The regulation of cellular zinc homeostasis and immune activation is, in part, controlled by differential zinc transporter expression [25,29]. There were no significant age-related changes in the baseline expression of zinc transporters (Zip 1–6, ZnT 1–7) in the spleens between young and aged mice (data not shown). In contrast, ex vivo LPS stimulation induced a significant up-regulation of Zip 6 expression in the splenocytes of the younger mice (3 and 12 months). This induction was blunted in the splenocytes of older mice (18 and 24 months; Fig. 3A). While the gene expression of other zinc transporters has also been reported to alter during LPS treatment [29], only Zip 6 had age-associated alteration in gene expression in response to LPS treatment. We next examined whether Zip 6 dysregulation in aged mice was associated with age-related epigenetic alterations, particularly with respect to changes in DNA methylation. Global DNA methylation was significantly decreased with age (Fig. 3B). However, a significant age-specific increase in DNA methylation within the CpG island in the Zip6 promoter region was observed (Fig. 3C). To demonstrate that Zip 6 was involved in the induction of a proinflammatory response, Zip 6 expression was silenced in BMMs prior to the induction of a LPS-mediated proinflammatory response. Zip 6 expression in BMM transfected with Zip 6 siRNA was significantly reduced compared to control. Further, gene silencing was specific to Zip 6, as ZnT 1 expression was unaffected (Fig. 3D). Upon LPS stimulation, Zip 6-silenced BMM had significantly increased TNFα expression compared to control (Fig. 3E). Taken together, our data suggested that Zip 6 dysregulation was involved in enhanced inflammation during aging.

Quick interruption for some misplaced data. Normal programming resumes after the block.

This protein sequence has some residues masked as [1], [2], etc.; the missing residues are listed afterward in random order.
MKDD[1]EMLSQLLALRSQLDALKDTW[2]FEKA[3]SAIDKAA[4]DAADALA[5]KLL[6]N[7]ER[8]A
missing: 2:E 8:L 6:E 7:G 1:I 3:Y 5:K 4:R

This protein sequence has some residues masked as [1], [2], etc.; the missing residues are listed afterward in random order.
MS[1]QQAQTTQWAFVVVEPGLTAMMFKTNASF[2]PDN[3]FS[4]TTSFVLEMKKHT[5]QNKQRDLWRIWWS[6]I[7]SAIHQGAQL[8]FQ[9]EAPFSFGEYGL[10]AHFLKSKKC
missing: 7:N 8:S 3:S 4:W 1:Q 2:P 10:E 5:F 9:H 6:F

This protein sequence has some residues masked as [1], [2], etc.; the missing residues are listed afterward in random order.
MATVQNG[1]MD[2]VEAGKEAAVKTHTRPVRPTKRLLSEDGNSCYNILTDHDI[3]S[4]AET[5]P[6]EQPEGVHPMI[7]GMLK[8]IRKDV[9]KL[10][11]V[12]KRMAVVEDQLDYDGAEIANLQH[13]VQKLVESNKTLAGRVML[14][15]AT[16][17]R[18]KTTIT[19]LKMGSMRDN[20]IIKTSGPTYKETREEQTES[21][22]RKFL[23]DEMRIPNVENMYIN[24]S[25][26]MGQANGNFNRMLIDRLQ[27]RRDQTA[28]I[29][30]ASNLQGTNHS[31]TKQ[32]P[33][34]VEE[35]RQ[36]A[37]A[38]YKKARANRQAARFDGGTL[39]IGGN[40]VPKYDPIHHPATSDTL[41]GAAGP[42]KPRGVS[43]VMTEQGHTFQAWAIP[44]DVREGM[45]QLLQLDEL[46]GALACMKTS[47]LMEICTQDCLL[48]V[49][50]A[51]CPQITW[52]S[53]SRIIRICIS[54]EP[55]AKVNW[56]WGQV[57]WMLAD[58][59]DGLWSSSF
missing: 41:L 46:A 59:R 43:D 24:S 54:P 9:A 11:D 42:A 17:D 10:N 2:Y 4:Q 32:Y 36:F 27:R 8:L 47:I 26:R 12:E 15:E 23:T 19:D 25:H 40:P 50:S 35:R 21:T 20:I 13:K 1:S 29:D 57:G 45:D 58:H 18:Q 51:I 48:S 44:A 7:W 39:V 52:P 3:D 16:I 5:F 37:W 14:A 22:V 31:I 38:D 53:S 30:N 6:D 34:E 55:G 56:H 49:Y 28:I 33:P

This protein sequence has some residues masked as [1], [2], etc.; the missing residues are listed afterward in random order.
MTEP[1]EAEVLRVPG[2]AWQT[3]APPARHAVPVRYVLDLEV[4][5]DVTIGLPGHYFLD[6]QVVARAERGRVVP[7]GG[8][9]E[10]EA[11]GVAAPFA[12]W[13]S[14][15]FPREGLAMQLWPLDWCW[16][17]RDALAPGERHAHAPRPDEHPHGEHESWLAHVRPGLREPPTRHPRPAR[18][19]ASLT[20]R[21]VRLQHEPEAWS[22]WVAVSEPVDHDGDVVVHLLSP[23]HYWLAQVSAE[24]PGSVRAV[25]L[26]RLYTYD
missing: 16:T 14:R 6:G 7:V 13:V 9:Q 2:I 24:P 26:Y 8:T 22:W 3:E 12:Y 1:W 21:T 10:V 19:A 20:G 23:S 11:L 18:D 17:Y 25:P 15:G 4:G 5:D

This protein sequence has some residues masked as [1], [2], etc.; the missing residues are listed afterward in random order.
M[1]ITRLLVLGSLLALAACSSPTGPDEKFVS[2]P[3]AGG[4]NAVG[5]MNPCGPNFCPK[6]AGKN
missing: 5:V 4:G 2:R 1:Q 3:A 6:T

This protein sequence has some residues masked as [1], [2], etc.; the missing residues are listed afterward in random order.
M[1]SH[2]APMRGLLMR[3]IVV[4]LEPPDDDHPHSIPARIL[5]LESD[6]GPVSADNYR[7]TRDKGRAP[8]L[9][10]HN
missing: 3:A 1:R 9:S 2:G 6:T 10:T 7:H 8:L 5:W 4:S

Fig 3
Fig 3
Age-related increase in proinflammatory response was associated with dysregulation of Zip 6 zinc transporter mRNA expression. (A) Changes in Zip 6 expression were determined by real-time PCR in the splenocytes of mice at various ages (n=4 per age group) (more ...)
3.4. Dietary zinc supplementation decreases age-associated inflammation